Across the GOP tent, Sarah Palin, the former Alaska governor and vice presidential candidate, is hoping to spark a political comeback on Tuesday.

Backed by Trump, she came first out of 48 candidates to qualify for a special election to replace Rep. Don Young, who died in March at the age of 88 after 49 years as Alaska’s only member of the Congress House of Representatives died. Palin is actually on the ballot twice on Tuesday: once in a special election to end Young’s term and another for a full two-year term in the House of Representatives beginning in January. She’s running against Republican Nick Begich and Democrat Mary Peltola in the special election, and against a larger field in the primary.

Always an outsider, Palin has spent the last few days attacking Murkowski, another Republican, and those who introduced the open primary and ranked voting system in 2020.

“I’ve been saying all along that the preference vote should benefit Democrats and RINOs, particularly Sen. Lisa Murkowski (who had no chance of winning a Republican nomination), along with other family members of the Alaskan political dynasty,” Palin wrote a recent statement calling for the law to be repealed.

Back in Wyoming, Cheney’s political survival may depend on convincing enough Democrats to vote in their Republican primary. While some Democrats have rallied behind her, it’s unclear if there’s enough in the state to make a difference. Biden received just 26% of the vote in Wyoming in 2020.

Many Republicans in the state — and across the country — have essentially excommunicated Cheney for her outspoken criticism of Trump. The house GOP ousted her as house leader No. 3 last year. And more recently, they censured the Wyoming GOP and the Republican National Committee.

Anti-Trump groups like Rep. Adam Kinzinger’s Country First PAC and the Republican Accountability Project have been working in recent weeks to encourage independents and Democrats to support Cheney. They are clearly disappointed with the expected outcome of Tuesday’s elections, although some are hopeful about their political future.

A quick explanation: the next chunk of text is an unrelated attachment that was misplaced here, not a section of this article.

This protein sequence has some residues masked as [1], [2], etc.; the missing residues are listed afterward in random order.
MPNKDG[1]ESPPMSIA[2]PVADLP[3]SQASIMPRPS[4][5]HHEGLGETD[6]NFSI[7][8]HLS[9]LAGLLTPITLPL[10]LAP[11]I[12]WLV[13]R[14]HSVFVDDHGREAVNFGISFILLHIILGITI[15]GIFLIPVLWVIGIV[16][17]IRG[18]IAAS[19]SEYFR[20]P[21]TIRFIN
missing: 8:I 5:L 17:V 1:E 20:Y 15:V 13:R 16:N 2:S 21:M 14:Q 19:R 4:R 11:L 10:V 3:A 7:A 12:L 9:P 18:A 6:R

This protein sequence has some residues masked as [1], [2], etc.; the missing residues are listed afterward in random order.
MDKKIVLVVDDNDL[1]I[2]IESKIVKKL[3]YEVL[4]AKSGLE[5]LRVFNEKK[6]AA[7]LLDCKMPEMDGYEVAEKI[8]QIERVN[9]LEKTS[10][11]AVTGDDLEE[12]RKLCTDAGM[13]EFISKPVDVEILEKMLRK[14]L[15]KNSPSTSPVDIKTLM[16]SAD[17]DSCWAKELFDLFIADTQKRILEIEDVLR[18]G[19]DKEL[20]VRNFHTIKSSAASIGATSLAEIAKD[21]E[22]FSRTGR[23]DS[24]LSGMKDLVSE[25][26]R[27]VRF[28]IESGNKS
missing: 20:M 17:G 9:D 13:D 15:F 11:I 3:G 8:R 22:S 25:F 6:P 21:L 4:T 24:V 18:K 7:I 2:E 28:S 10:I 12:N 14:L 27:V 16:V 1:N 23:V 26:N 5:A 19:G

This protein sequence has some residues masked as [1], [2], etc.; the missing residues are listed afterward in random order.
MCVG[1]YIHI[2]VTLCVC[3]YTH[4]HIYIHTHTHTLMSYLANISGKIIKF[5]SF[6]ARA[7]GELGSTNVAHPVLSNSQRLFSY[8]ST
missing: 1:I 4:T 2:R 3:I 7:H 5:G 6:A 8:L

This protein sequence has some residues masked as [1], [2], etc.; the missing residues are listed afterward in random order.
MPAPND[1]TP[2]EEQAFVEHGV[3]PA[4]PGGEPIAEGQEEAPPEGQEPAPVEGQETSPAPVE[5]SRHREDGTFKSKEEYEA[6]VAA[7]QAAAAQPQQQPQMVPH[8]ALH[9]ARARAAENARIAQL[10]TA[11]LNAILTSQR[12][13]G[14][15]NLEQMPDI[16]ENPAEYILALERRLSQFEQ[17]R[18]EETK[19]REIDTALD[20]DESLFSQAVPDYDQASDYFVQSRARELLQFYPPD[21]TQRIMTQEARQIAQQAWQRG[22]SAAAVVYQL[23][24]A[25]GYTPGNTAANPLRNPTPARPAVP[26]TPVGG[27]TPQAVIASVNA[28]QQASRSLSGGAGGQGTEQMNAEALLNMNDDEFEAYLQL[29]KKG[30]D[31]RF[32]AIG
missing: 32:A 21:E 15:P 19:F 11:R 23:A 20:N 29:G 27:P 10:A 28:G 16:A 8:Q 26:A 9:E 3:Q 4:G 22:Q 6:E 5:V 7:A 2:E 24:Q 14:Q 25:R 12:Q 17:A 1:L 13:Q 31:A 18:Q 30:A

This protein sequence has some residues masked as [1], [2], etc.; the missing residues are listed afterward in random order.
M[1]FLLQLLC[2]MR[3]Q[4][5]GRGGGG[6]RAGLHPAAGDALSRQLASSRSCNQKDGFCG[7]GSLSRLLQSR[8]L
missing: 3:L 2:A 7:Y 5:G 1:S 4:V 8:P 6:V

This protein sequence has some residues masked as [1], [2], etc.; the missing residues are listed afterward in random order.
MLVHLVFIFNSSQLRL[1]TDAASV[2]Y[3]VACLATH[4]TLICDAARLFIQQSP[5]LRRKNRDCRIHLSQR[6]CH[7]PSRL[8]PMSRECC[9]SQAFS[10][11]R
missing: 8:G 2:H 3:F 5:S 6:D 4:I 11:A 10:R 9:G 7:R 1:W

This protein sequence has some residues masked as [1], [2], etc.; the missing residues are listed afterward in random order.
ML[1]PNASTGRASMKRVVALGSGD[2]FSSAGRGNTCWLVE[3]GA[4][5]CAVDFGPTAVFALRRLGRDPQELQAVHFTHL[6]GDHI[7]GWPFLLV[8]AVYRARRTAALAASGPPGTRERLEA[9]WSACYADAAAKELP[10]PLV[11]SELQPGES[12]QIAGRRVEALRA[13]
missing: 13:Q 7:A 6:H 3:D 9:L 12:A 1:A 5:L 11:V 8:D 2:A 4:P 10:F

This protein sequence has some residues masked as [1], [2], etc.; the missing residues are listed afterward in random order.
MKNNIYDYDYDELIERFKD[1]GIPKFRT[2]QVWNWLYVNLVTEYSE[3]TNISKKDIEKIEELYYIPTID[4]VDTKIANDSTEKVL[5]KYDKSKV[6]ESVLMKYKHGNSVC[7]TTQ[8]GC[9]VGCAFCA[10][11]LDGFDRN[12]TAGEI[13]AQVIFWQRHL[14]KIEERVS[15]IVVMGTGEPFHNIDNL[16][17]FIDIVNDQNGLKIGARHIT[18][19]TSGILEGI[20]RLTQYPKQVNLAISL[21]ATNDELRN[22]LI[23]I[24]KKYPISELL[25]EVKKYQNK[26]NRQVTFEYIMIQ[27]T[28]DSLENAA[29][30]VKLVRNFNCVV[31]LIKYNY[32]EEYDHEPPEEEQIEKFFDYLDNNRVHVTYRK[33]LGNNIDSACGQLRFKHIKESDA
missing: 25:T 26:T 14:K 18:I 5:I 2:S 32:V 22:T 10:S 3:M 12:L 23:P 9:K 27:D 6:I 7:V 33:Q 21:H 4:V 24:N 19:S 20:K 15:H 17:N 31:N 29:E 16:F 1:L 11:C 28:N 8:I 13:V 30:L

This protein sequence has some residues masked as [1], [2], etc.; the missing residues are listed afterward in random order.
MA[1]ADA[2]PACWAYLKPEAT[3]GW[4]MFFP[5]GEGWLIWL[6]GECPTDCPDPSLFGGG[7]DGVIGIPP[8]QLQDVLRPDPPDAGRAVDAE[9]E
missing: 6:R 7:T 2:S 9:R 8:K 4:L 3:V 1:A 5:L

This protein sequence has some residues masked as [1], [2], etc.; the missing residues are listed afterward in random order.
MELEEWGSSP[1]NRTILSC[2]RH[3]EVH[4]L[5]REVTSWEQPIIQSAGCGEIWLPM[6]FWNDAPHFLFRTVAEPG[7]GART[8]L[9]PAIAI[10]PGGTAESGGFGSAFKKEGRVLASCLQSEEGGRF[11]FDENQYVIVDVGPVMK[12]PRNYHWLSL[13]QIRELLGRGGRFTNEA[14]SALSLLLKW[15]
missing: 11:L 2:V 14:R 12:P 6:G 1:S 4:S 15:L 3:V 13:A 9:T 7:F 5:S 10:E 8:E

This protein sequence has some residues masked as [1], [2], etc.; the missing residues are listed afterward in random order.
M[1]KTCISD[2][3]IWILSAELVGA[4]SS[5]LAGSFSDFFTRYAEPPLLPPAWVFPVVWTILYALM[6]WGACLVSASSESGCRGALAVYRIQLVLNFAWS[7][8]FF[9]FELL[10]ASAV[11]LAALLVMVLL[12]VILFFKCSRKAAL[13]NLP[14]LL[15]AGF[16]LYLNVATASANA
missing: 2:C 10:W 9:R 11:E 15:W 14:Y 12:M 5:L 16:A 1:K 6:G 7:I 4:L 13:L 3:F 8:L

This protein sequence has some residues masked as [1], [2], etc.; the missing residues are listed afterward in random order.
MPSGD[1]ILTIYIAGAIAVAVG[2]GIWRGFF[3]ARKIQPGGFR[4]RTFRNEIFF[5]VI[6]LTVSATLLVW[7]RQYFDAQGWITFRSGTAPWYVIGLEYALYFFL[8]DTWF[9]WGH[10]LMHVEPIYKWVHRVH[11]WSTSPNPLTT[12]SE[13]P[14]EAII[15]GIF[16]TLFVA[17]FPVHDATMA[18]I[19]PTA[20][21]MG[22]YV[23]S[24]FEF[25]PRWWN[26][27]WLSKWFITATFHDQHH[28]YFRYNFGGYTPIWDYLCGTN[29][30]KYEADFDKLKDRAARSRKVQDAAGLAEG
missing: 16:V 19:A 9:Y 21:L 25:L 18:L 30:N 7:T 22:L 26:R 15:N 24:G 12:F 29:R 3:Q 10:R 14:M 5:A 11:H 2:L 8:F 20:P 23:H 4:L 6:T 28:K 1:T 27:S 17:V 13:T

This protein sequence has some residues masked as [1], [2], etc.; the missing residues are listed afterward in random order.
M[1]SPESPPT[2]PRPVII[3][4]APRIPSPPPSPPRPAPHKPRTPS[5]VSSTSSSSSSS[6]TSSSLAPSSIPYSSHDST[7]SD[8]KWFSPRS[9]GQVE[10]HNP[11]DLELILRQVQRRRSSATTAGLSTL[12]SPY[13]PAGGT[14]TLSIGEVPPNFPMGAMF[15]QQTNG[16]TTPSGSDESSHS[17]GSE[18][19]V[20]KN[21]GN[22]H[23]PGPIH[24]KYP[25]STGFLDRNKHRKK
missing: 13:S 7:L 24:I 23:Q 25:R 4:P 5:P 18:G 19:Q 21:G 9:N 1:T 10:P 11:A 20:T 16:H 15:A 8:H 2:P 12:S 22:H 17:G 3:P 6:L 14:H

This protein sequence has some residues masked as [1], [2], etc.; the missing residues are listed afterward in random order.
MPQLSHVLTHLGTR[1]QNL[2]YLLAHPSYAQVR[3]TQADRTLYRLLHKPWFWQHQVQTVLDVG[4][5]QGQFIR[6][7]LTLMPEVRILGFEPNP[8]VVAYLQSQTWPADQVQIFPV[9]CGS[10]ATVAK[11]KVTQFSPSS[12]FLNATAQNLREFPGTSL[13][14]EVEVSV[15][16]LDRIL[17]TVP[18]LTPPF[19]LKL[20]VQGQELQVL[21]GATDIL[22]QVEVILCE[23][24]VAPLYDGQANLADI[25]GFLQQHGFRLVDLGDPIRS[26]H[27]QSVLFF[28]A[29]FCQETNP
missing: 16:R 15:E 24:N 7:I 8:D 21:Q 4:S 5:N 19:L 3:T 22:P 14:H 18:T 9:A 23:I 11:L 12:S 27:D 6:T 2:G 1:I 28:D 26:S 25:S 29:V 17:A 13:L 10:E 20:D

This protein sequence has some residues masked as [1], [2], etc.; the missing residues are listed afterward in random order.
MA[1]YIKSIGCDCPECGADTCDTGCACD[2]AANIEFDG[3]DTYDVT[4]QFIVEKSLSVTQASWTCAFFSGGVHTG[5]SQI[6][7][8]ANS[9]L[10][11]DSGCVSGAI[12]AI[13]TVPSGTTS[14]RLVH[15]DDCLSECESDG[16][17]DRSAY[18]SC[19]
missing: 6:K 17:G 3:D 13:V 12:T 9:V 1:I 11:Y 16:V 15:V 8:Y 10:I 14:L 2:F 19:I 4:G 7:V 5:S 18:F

“What’s remarkable is that she never faltered once in the face of almost certain defeat,” said Sarah Longwell, executive director of the Republican Accountability Project. “We watched an American national figure being forged. It’s funny how small the election feels — the Wyoming election — because now it feels bigger.”

Cheney appears to have welcomed the defeat, using almost all the resources at her disposal to end Trump’s political career since the uprising.

She served as chair of the congressional committee investigating Trump’s role in the Jan. 6 attack, bringing genuine bipartisan credibility to the Democrat-led panel. She has also devoted most of her time to the committee rather than going home to campaigning, a decision that still draws murmurs of disapproval from some Wyoming allies. And she capped the main campaign with an unabashed anti-Trump message.

“In our nation’s 246-year history, there has never been a person who has posed a greater threat to our republic than Donald Trump,” former Vice President Dick Cheney said in a recent ad produced by his daughter’s campaign.

He continued, “There is nothing more important she will ever do than lead efforts to ensure Donald Trump is never near the Oval Office again.”

Copyright © 2022 by The Associated Press. All rights reserved. Liz Cheney braces for defeat as Trump is tested in Wyoming and Alaska

Dais Johnston